Guardianship for Minors
In Massachusetts, a guardianship is the legal process that grants a guardian the authority to care for and make decisions on behalf of a minor child. Unfortunately, there are many instances where a child’s biological parent(s) are unable to care for their children or are deemed unfit by the court, such as when a parent is addicted to alcohol or drugs, or when domestic violence is present in the home, or where a child’s health and education needs are not being met. In many cases, family members or other individuals close to the child(ren) are willing to assume and fill the role of caregiver in place of the biological parent(s).
Although uncommon, establishing guardianship can be relatively simple if both biological parents consent to relinquishing their parental rights either in whole or in part. It is often the case, however, where one or both biological parent(s) contests or opposes the need of establishing a guardianship or appointing a guardian. When a biological parent challenges the guardianship of a minor, the potential guardian(s) (also known as the “petitioner(s)”) must file a petition and prove to the court by clear and convincing evidence that each parent who objects to the guardianship is unfit to have custody of the child. The Petitioner(s) may also request guardianship on an emergency basis as well if the situation warrants such an emergency order. Although a potential guardian may think proving parental unfitness should be easy to do, the courts are very reluctant to take away one’s parental rights. If you or a loved one are seeking to file a petition for guardianship, our attorneys can help walk you through the process carefully and with compassion. Please call us at (978) 637-2048 or email firstname.lastname@example.org.
Guardianships for Adults
The process of appointing a guardian for a minor is similar to the process of appointing a guardian for an incapacitated adult. In Massachusetts, there can be both general and limited guardianships. In limited guardianships, which are typically favored by the court, the court recognizes that an incapacitated person may lack the ability to make decisions in some areas of his or her life, but may still have the ability to make personal decisions in other areas. For example, a limited guardianship can be limited to certain decisions, such as medical decisions, or decisions regarding where the person will live, all while the incapacitated person is still able to retain their decision-making power in all other areas not included in the guardianship.
The goal in all guardianships, whether general or limited, is to allow the incapacitated person to participate in decision making to the greatest extent possible. However, in some instances, such as with general guardianships, the incapacitated person no longer has the ability or authority to make any of their own decisions. It is also important to note that a guardian is limited to making decisions for the incapacitated person only, such as those decisions about everyday self-care, health and safety, while a conservator is one who makes legal decisions about the person’s property and financial affairs. Like in guardianships for minors, the potential guardian for an incapacitated adult must be appointed by the court, which can be a lengthy and difficult process. Our experienced attorneys are here to walk you through the process every step of the way.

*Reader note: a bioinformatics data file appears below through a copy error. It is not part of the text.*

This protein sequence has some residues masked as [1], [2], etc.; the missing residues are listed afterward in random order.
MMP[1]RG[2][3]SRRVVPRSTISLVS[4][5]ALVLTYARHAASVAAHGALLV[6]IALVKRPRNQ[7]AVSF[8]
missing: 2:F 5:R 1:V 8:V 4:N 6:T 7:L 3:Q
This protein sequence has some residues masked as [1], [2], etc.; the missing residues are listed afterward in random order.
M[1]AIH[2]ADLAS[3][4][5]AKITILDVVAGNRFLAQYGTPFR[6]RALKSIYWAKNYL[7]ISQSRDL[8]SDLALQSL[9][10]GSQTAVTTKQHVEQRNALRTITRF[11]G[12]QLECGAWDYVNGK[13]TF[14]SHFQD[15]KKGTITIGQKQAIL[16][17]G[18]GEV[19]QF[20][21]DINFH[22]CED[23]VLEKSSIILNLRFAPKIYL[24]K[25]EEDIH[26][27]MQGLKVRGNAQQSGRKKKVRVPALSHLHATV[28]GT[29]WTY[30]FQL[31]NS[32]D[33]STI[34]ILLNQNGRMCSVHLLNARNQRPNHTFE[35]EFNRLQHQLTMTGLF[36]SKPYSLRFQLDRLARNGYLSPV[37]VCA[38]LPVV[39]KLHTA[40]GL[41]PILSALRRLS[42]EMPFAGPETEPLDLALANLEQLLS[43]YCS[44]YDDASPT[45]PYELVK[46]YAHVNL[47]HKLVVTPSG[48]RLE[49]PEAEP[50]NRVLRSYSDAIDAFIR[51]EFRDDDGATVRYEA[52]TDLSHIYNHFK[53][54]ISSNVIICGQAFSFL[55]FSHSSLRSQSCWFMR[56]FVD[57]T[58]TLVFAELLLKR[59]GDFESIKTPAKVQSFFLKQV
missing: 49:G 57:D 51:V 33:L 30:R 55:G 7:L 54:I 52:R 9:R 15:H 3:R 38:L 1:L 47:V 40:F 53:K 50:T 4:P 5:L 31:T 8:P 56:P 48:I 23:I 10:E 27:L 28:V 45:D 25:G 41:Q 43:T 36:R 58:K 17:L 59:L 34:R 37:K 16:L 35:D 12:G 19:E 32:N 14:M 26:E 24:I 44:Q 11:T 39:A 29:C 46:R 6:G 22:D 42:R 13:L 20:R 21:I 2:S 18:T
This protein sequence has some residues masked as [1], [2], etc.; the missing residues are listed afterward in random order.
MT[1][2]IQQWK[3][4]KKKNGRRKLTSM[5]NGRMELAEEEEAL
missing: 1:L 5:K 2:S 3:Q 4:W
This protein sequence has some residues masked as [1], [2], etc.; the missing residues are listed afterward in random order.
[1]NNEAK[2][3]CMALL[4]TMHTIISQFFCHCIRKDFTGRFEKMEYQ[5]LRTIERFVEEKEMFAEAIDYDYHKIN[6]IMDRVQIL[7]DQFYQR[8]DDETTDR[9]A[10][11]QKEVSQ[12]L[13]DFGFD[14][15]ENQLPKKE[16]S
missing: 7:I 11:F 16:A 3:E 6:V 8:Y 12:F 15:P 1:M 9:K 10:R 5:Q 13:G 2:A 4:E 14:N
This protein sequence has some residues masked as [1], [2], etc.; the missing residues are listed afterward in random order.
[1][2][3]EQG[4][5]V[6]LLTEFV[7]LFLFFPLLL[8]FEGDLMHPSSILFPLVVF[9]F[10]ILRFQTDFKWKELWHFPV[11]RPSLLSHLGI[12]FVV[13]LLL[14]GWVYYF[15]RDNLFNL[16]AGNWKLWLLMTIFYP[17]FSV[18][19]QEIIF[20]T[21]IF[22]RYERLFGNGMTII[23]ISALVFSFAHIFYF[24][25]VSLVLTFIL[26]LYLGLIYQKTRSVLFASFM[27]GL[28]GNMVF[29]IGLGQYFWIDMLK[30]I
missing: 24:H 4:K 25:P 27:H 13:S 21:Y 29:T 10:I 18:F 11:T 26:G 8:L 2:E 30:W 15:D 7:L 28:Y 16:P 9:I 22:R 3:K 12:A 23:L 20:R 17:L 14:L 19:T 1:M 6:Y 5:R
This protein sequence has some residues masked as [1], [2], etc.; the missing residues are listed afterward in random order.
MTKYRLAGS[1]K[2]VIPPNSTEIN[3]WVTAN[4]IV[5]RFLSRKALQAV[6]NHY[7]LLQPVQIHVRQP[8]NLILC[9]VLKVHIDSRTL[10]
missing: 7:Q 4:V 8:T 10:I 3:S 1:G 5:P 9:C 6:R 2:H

Although guardians are granted authority to care for and make decisions on behalf of minor children and incapacitated adults, a guardian does not have the authority to consent to treatment with antipsychotic medication without specific court authorization. To make decisions regarding the use of antipsychotic medication or other intrusive treatments and procedures, the court must give the guardian “Rogers authority.” There is more documentation/forms needed in order to obtain Rogers authority over and above those needed for a standard guardianship without Rogers authority.
At a Rogers guardianship hearing, the individual asking for the Rogers guardianship asks the court to approve extraordinary medical treatment for the incapacitated person. Before the court is able to grant Rogers authority, the court must find that the person is incapacitated and is not competent to give informed consent about being treated with antipsychotic medications, and also must decide whether the person would choose to take antipsychotic medication if they were competent. If you or someone you know are seeking an experienced attorney to help you through this process, please call our office at (978) 637-2048 or email email@example.com today.